Enron fraud-master Jeff Skilling may serve less time
The Justice Department wants to reduce his 24-year sentence, but the original judge, former employees and investors will have a say.
Yeah, he might be packing his bags and coming to a happy hour networking event near you soon.
Because the Department of Justice apparently just wants the scolding from Elizabeth Warren that every other government oversight agency got in February, it's considering springing Skilling early through a new deal with prosecutors and his attorneys. Reuters reports that on Wednesday the Justice Department posted a notice indicating that it's considering re-evaluating Skilling's 2006 sentence for conspiracy, fraud and insider trading.
Skilling has served just about six years of that 24-year sentence.
As CNBC noted, a federal appeals panel ruled in 2009 that the original sentence imposed by U.S. District Judge Sim Lake was too harsh. Since then, a new sentence for the 59-year-old Skilling has been delayed by appeals and negotiations. In its notice to victims, the Justice Department says the potential deal "could restrict the parties and the Court from recommending, arguing for, or imposing certain sentences or conditions of confinement."
However, the deal would also prevent Skilling from making future appeals once a new sentence is handed down. And it gives former Enron employees, stockholders and other victims of Skilling's fraud that led to Enron's 2001 bankruptcy a chance to object. It would also require Lake's approval.
Skilling and his representatives have framed any potential deal as a means of avoiding an investigation of the Justice Department's Enron Task Force and a potential retrial based on the task force's alleged misconduct. But it's more likely that Justice will squeeze more money out of Skilling for his role in the collapse while upholding his conviction on 19 criminal counts. It will also do little to obscure the fact that Skilling stepped down only six months after becoming CEO in 2011, leaving financial disaster in his wake.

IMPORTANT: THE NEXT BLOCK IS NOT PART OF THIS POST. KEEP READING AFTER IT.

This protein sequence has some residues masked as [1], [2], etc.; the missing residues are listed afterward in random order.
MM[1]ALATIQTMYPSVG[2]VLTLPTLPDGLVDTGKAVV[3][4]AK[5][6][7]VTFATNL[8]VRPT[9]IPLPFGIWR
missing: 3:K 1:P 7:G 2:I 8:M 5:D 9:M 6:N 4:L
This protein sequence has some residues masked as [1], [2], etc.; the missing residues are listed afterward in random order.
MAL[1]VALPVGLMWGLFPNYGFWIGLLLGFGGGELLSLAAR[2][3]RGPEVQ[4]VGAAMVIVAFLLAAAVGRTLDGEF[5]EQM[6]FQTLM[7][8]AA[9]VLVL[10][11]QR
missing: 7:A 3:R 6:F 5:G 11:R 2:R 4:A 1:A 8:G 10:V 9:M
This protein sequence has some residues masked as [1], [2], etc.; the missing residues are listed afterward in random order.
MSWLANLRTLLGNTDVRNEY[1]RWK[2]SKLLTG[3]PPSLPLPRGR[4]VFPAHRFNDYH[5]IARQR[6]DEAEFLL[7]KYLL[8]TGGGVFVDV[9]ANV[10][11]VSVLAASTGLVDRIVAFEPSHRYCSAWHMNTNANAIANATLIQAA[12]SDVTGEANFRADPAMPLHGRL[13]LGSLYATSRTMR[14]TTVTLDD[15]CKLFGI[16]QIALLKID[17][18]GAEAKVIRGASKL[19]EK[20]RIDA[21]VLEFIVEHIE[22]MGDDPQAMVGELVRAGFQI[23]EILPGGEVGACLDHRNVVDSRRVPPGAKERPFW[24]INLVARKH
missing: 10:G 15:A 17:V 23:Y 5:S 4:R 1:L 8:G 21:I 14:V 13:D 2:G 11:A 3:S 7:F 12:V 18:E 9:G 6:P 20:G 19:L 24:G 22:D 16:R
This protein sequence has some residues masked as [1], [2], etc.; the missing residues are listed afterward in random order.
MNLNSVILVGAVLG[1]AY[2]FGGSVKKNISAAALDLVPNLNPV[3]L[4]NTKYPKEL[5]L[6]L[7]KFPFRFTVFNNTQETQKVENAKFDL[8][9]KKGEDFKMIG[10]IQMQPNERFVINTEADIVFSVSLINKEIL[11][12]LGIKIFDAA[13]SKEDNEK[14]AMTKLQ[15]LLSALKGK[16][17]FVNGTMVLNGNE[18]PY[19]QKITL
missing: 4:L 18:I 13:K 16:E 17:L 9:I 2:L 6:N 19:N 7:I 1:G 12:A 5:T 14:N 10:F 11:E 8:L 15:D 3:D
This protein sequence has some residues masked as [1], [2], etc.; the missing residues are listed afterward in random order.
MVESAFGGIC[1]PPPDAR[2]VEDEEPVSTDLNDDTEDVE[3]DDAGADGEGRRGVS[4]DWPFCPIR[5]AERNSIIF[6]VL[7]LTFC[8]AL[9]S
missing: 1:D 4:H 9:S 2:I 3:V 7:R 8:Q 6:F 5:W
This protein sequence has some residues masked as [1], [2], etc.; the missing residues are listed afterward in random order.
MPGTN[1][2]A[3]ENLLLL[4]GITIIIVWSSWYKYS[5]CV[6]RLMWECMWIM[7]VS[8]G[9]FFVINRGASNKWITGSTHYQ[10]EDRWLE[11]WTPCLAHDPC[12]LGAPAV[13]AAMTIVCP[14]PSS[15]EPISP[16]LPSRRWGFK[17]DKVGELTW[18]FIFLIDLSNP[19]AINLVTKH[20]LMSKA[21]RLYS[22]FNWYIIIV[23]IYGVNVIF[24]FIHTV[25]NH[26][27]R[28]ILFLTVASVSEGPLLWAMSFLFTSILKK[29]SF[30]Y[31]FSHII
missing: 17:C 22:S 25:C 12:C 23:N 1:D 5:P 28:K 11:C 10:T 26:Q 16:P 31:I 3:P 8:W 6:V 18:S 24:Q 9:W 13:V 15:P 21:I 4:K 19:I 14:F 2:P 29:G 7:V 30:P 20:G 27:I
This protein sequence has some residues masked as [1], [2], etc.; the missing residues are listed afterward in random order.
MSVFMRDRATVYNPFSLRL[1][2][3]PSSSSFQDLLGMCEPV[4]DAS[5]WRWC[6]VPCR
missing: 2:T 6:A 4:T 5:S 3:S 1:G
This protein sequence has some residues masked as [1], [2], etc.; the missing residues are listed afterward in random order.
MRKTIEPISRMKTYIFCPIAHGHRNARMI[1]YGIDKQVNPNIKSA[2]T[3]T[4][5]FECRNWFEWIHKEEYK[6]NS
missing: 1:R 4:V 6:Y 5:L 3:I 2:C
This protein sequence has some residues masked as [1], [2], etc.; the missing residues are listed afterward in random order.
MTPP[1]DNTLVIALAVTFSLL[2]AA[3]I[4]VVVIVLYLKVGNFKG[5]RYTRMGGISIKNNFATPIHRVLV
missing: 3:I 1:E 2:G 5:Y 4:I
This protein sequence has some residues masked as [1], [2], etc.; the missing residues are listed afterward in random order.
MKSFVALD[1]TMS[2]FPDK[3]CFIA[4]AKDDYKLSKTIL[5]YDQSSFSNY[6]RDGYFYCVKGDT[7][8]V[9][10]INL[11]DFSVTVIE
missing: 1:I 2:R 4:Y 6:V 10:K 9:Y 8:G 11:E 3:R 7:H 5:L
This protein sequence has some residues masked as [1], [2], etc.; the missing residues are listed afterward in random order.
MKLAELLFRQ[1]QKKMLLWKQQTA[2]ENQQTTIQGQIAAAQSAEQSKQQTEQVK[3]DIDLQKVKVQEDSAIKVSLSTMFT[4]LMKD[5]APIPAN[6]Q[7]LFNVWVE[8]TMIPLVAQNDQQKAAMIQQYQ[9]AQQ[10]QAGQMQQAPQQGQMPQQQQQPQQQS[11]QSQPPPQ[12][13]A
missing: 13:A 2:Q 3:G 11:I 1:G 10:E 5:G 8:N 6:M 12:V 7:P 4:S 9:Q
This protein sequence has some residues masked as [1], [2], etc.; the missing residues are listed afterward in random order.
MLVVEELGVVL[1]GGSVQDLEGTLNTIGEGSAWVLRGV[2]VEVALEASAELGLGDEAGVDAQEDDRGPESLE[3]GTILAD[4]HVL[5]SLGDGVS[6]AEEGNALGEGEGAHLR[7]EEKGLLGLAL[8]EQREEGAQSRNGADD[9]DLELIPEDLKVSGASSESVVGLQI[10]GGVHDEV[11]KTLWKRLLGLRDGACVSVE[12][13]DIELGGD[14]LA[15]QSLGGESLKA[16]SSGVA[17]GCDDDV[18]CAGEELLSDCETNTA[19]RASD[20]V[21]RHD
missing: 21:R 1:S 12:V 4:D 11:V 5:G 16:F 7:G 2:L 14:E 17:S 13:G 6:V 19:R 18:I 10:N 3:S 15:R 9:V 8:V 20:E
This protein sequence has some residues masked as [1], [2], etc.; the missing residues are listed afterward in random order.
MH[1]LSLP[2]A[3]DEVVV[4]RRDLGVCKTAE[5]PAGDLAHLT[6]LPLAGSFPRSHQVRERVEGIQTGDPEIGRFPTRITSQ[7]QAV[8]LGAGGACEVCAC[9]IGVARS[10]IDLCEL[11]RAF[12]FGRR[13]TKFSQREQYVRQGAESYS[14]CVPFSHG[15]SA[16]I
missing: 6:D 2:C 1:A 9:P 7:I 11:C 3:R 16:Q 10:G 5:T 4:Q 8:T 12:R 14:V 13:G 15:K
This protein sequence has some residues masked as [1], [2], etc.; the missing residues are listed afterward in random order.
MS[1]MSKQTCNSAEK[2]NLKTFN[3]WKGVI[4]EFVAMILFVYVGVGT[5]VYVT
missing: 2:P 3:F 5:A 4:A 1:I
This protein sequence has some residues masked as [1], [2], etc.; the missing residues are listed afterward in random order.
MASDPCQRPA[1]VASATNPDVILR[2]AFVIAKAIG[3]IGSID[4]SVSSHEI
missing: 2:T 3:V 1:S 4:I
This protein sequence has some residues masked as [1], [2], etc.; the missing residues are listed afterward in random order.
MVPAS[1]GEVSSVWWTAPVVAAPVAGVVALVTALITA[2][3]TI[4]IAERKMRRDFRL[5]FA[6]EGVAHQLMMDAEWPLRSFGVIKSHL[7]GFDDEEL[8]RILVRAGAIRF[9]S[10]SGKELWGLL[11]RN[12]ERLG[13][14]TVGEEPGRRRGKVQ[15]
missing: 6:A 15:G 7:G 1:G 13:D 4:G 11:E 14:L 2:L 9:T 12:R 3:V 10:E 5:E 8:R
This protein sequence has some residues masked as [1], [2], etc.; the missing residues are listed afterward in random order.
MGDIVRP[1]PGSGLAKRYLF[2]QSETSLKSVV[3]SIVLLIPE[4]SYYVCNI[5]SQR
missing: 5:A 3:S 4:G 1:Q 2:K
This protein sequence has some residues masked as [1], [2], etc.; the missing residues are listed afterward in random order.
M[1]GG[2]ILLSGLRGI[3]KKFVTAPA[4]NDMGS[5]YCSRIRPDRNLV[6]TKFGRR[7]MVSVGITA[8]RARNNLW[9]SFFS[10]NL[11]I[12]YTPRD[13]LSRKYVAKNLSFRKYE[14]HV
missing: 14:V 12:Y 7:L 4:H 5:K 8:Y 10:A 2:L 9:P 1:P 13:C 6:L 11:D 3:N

With regulatory agencies already under fire for a lack of prosecutions tied to the mortgage meltdown, credit default swaps and institutional failures that fueled the last recession, undoing one of the few corporate prosecutions federal authorities actually managed in the 2000s would be a devastating blow.
Skilling oversaw what was, at the time, the largest bankruptcy in American history. If that gets lost in the Justice Department's impatience with the appeals process or fear of further litigation, it just confirms steadily mounting cynicism about the government's ability -- or will -- to prosecute financial and corporate misdeeds.
Reduced? This rat bastard should have his time increased. Hard labor for the rest of his days would be more fitting. Screw this scumbag, make him pay for all the pain he caused people. Make an example of him and start punishing all of them. No more soft hands for people like this. Total BS.
I think its time
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